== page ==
Not many subways in the United States. So why did Cadillac use one as the setting for 90 seconds to create a dream sequence of a man watching the passage of time and the evolution of an automotive brand?
Yet that's what viewers saw. The subway scene is established in a 1950s mood, along with an Eldorado. As the man is seated in the subway, the time-line action rips along through the windows in a high-speed illusion, created with good computer graphics. As time goes by (slowly, it seemed to me), four new Cadillac models are highlighted. The man leaves the subway in contemporary time as the voice-over intones, "You could have seen it coming."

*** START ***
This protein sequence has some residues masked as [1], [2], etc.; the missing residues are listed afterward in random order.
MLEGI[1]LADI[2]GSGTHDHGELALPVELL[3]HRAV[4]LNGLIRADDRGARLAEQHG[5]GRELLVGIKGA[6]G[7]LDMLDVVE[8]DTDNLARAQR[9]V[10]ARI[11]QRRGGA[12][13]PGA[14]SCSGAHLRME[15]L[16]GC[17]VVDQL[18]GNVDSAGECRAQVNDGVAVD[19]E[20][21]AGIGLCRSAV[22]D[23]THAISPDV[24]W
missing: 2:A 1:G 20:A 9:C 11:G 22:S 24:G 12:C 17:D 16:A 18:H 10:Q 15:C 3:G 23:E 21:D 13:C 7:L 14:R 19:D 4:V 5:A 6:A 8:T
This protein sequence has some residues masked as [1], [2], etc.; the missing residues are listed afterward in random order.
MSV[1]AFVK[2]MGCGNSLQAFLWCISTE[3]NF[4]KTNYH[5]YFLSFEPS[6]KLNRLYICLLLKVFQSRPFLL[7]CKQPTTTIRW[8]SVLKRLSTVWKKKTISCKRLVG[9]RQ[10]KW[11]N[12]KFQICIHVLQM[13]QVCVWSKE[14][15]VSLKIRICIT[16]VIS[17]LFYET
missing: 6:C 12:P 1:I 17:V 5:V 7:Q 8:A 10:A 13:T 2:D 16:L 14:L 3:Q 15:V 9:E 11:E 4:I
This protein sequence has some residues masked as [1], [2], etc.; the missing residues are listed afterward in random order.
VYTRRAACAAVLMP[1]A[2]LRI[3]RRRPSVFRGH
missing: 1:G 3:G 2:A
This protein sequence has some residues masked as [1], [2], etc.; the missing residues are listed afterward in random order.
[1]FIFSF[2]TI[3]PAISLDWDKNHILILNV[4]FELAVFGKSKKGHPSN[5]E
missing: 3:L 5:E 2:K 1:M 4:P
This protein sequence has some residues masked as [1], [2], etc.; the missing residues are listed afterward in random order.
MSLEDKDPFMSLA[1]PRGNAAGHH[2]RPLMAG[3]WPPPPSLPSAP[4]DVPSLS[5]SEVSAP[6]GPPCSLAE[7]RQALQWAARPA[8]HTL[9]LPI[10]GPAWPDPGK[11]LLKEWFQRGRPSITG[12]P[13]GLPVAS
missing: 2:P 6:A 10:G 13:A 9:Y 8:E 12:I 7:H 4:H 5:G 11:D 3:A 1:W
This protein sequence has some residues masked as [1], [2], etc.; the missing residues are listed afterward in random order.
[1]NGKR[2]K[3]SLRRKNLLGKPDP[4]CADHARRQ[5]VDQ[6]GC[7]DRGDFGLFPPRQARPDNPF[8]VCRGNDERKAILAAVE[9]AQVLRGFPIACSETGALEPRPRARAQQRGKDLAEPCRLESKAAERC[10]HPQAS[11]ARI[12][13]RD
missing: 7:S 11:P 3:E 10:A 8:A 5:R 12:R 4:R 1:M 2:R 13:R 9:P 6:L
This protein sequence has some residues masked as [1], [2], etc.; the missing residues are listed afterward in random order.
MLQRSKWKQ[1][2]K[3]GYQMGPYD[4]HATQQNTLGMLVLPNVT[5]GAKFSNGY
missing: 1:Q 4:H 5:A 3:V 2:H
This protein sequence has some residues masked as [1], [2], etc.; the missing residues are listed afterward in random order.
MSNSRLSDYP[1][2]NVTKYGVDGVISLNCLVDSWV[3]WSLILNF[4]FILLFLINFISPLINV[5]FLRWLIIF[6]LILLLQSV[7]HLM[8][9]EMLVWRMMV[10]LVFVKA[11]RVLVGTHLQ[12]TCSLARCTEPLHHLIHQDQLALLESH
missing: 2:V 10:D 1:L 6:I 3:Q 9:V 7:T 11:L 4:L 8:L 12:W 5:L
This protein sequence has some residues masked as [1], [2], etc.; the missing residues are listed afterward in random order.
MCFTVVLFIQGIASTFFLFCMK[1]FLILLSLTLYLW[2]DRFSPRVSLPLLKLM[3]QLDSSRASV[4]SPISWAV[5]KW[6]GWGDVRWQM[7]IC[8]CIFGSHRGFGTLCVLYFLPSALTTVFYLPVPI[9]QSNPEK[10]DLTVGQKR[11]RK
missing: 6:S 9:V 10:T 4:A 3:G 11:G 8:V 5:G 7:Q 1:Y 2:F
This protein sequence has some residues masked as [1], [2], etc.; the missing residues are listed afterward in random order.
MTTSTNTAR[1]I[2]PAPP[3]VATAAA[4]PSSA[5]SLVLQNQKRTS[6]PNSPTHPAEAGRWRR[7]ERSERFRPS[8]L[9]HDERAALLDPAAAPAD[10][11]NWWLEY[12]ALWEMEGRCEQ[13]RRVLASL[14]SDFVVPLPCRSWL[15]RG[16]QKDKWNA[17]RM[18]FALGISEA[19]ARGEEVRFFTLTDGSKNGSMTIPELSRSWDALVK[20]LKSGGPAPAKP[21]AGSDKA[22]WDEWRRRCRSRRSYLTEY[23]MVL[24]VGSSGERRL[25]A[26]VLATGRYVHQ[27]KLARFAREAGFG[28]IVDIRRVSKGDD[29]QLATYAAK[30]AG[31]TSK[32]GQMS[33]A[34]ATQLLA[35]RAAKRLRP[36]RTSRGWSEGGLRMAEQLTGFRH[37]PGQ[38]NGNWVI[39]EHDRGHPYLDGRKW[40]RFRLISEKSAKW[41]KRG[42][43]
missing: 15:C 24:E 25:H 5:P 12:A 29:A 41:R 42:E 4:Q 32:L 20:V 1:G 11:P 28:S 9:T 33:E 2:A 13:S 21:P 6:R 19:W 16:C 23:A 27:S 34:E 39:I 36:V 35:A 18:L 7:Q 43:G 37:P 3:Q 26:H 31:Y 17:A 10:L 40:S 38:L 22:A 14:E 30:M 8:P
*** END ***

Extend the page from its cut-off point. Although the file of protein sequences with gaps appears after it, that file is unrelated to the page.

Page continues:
Why were 90 seconds necessary? Didn't the man know you can get mugged on a subway?
When the Super Bowl started 37 years ago, the name of the game was football. The old-time NFL vs. the upstart AFL. Good games, bad games, exciting games, boring games - but no matter what, it was a football broadcast. Now it's something else, and I'm not sure what to call it. How about NFLtainment?
But whether you like it or not, one of the key office discussions after the Super Bowl has been, "Which commercials did you like best?"
And as the largest category of advertisers in every medium, don't you think automotive companies should be among the best commercials during the event? I do.
Marty Bernstein can be reached at